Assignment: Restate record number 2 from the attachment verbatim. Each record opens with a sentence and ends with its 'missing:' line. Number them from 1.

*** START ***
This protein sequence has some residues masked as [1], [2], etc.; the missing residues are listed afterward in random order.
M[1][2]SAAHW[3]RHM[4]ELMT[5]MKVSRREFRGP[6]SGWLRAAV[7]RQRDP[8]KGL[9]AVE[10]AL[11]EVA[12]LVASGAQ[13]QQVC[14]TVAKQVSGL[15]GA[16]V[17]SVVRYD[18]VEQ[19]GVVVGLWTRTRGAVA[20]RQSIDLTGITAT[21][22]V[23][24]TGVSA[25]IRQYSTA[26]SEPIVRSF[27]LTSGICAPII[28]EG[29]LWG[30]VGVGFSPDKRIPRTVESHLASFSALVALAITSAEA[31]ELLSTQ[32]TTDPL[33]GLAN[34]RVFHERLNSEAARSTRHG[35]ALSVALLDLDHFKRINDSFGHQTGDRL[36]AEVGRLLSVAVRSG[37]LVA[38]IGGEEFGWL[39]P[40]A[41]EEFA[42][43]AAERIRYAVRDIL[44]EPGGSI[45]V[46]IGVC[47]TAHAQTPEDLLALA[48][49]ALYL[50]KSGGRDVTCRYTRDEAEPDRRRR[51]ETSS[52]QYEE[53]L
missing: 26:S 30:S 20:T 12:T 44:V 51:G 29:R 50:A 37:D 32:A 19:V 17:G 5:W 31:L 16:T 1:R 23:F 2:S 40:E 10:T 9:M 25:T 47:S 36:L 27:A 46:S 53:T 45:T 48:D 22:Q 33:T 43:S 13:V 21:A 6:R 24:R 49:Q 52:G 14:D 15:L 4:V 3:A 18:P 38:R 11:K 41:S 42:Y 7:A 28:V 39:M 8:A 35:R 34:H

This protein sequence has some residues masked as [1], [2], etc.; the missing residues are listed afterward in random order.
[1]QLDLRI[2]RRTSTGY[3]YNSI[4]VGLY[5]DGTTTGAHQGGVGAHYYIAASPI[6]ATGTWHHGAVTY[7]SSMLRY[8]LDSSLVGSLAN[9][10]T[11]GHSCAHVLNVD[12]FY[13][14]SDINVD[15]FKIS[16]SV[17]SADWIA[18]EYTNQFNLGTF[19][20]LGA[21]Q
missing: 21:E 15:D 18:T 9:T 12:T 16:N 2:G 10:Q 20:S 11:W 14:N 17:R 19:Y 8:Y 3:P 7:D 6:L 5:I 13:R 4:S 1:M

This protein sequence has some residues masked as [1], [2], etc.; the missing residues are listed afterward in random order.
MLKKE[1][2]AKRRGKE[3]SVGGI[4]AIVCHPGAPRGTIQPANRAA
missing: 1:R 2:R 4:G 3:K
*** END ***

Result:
This protein sequence has some residues masked as [1], [2], etc.; the missing residues are listed afterward in random order.
[1]QLDLRI[2]RRTSTGY[3]YNSI[4]VGLY[5]DGTTTGAHQGGVGAHYYIAASPI[6]ATGTWHHGAVTY[7]SSMLRY[8]LDSSLVGSLAN[9][10]T[11]GHSCAHVLNVD[12]FY[13][14]SDINVD[15]FKIS[16]SV[17]SADWIA[18]EYTNQFNLGTF[19][20]LGA[21]Q
missing: 21:E 15:D 18:T 9:T 12:T 16:N 2:G 10:Q 20:S 11:W 14:N 17:R 19:Y 8:Y 3:P 7:D 6:L 5:I 13:R 4:S 1:M